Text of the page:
So, I’m driving along in the car and before I have a chance to switch from my daughter’s favourite radio station to my Beatles’ Remastered CDs I am suddenly paying attention to a song about Jesus dying for me. I wondered if Delirious had made one final attempt at the top ten when I recognised the voice; Robbie is putting more Jesus per minute onto the radio than Nashville’s Christian industry ever attempted!
And of course we shouldn’t have been that surprised. It is not the first time Jesus has appeared in a Robbie song. On his I’ve Been Expecting You album he gave Christ some of his 100% humanity (alongside his 100% divinity in case there is a heresy trail on me!) in Jesus in a Camper Van:
“Jesus in a camper van he said sorry to leave you but I've done all I can
I suppose even the son of God gets it hard sometimes
Especially when he goes round
Saying I am the way.”
Wikipedia will tell you that Williams was sued over this chorus as it bore too much resemblance to a Loudon Wainwright III lyric, “Every son of God has a little hard luck sometime, especially when he goes around saying he's the way.” Williams claimed to have heard the line from someone else while in rehab and was unware of the Wainwright copyrighted version! Whatever, it means that in rehab Williams was thinking of spiritual stuff which might be a similar context to the Bodies song that we are coming to in a moment.
Before we get there, let us also remember the spiritual elements on Williams’ Intensive Care album. Sin, Sin, Sin that album’s fourth single mixes casual sex with religion and the video gave it the darker hue of being about the seduction of women by a religious guru. Robbie’s desire for holiness is pretty much captured in Pure from the same album quotes Augustine’s confessions:
“I got a ton of selfish genes and lazy bones
beneath this skin
Oh Lord, make me pure, but not yet...”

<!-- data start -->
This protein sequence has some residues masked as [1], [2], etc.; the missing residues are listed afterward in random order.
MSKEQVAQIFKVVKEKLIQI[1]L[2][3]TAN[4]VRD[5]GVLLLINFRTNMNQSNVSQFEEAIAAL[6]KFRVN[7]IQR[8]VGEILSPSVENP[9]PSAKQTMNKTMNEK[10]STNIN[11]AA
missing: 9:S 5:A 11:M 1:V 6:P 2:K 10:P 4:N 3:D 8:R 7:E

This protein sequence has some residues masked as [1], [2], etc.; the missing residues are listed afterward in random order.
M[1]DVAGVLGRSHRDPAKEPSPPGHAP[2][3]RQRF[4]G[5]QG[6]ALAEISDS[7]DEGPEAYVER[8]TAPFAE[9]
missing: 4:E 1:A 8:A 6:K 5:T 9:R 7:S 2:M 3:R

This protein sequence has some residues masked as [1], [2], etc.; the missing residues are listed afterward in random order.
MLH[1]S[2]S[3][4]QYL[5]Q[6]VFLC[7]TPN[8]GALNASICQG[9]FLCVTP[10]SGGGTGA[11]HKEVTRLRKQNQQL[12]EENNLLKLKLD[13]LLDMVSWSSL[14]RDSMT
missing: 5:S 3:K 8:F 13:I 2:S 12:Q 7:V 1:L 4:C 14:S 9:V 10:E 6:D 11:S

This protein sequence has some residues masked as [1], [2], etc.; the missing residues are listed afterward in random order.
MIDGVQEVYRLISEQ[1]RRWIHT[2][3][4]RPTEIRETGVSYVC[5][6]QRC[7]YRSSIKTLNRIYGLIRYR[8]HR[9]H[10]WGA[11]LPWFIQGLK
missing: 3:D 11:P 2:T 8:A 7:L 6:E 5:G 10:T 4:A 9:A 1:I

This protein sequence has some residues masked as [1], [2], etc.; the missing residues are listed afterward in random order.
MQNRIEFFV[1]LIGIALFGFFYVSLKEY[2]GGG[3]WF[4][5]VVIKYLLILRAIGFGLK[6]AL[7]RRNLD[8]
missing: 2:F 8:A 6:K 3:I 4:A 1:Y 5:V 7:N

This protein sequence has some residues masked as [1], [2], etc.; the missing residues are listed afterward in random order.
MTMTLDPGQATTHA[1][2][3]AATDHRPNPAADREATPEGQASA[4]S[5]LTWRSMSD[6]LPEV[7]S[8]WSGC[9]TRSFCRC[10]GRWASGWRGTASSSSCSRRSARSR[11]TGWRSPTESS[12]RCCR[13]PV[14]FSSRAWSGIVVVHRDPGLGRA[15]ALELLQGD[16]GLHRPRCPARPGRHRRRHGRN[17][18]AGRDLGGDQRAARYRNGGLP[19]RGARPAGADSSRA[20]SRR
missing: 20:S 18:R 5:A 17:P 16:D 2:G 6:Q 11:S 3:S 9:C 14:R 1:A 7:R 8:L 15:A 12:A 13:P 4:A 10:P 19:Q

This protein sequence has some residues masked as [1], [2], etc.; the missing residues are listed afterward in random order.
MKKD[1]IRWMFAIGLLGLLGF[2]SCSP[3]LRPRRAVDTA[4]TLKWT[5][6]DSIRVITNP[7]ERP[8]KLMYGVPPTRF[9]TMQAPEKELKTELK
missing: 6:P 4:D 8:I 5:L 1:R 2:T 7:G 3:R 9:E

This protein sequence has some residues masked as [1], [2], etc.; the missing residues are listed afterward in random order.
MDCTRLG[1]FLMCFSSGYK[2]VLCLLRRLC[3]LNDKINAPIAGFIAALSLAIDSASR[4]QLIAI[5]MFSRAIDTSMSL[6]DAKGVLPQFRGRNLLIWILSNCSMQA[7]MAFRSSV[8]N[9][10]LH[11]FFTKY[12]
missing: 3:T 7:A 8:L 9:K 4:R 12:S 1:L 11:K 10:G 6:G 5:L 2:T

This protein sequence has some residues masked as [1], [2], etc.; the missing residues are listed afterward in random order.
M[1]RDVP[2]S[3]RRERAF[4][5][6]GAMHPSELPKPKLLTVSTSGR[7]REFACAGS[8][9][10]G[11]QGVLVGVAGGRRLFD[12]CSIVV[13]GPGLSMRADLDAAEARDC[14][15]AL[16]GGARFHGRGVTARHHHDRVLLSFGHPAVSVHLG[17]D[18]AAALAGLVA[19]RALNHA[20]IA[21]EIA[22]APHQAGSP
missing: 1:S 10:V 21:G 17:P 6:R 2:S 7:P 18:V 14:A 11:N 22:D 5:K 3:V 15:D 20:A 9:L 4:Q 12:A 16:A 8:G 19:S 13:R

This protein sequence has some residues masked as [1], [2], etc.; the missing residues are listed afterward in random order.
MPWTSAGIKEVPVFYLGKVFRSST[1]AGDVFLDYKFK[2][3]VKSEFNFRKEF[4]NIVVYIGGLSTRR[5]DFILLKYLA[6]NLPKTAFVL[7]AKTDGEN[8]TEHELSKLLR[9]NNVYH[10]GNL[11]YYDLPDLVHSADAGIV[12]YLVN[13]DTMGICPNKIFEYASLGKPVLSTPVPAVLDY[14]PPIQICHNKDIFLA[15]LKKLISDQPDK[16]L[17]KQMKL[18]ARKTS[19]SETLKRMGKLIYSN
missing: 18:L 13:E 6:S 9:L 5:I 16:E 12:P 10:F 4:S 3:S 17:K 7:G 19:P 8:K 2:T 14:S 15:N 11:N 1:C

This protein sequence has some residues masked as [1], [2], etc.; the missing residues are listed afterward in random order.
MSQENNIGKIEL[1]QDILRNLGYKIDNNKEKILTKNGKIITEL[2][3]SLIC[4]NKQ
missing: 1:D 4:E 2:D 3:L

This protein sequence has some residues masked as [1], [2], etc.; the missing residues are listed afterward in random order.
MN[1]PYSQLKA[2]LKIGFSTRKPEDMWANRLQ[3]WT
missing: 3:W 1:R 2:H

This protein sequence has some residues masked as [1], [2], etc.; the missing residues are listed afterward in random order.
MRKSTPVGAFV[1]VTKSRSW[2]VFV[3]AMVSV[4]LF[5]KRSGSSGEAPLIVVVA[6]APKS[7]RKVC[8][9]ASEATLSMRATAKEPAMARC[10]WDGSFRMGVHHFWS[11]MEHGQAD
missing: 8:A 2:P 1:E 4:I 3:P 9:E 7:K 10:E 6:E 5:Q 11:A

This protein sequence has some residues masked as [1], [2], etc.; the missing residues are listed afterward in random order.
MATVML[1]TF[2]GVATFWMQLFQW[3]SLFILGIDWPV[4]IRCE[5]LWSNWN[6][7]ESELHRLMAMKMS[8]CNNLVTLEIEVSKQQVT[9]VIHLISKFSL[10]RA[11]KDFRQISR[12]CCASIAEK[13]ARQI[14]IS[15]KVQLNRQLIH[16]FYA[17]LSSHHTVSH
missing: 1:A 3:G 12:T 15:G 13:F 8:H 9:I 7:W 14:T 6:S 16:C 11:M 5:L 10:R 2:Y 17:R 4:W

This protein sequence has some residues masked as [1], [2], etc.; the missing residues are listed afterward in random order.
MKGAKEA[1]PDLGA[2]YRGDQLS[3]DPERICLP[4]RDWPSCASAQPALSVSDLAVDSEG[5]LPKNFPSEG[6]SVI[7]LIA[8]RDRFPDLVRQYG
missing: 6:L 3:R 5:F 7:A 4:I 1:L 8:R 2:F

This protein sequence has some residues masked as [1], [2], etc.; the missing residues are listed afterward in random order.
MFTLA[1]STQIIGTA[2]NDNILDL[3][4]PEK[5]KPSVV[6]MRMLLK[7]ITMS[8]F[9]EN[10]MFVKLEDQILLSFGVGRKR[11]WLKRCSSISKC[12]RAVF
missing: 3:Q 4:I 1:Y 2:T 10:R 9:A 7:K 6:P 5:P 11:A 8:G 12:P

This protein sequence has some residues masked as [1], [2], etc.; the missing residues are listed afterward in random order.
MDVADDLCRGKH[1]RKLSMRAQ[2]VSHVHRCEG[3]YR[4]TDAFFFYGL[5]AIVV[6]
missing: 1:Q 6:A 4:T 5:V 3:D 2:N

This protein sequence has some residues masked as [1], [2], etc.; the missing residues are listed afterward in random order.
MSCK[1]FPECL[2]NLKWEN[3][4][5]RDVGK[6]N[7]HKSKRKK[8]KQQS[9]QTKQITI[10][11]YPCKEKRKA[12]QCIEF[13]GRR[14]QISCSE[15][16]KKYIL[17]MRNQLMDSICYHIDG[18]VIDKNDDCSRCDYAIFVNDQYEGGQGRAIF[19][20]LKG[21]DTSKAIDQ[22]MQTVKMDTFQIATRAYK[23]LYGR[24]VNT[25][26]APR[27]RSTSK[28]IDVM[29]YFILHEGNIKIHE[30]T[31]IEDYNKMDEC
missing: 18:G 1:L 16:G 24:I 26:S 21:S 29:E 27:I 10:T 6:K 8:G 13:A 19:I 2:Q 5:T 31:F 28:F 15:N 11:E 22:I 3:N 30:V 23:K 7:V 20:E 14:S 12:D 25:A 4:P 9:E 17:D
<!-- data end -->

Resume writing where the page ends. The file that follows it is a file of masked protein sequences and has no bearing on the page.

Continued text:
Fair play for his honesty but the bottom line seems to be excuses for staying the same rather than any desire for spiritual transformation. Here is a world famous wealthy young man wanting to enjoy his hedonism but knowing that he ultimately needs more and flirts with Jesus without wanting a deeper relationship because of the cost he knows it will mean.
Which has us right back, slap bang in the middle of Bodies. With a wee word play, in the title, no doubt on the hit Angels we have Robbie flirting with a whole lot more religious ideas than the one Jesus revealed with Robbie's “ley lines” and “bohdi trees.” Jesus, though still seems to be his choice of transcendence and he seems sure that he has died for him. Though, at the end there is a confusing turn about where he suggests, “Jesus didn’t die for you.” The truth is that this last “didn’t” seems to be aimed at those who don’t believe it as he concludes, “What are you on.” And the gospel choir are singing “Jesus really died for you” in response on the fade out. I am pretty sure there is a genuine declaration on the radio waves about the death of Jesus.
The song is another in a long line of “Help!” songs. Williams is a modern day John Lennon in that regard though Lennon, who had been through his confirmation classes as a teenager, never recognised God as the intended direction of his deep soul screams. Bodies is indeed the central theme of this particular prayerline song. Robbie is struggling with his reflection and his “All we've ever wanted/Is to look good naked” is close to the bone of this generation’s crisis, dilemmas, psychiatric sickness and eating disorders; it’s why this song is for a healthy soul. Once again Robbie Williams has been honest about his deep seated need, whether he will take his own advice and find hope in the Jesus whom he proclaims died for him only time perhaps will tell.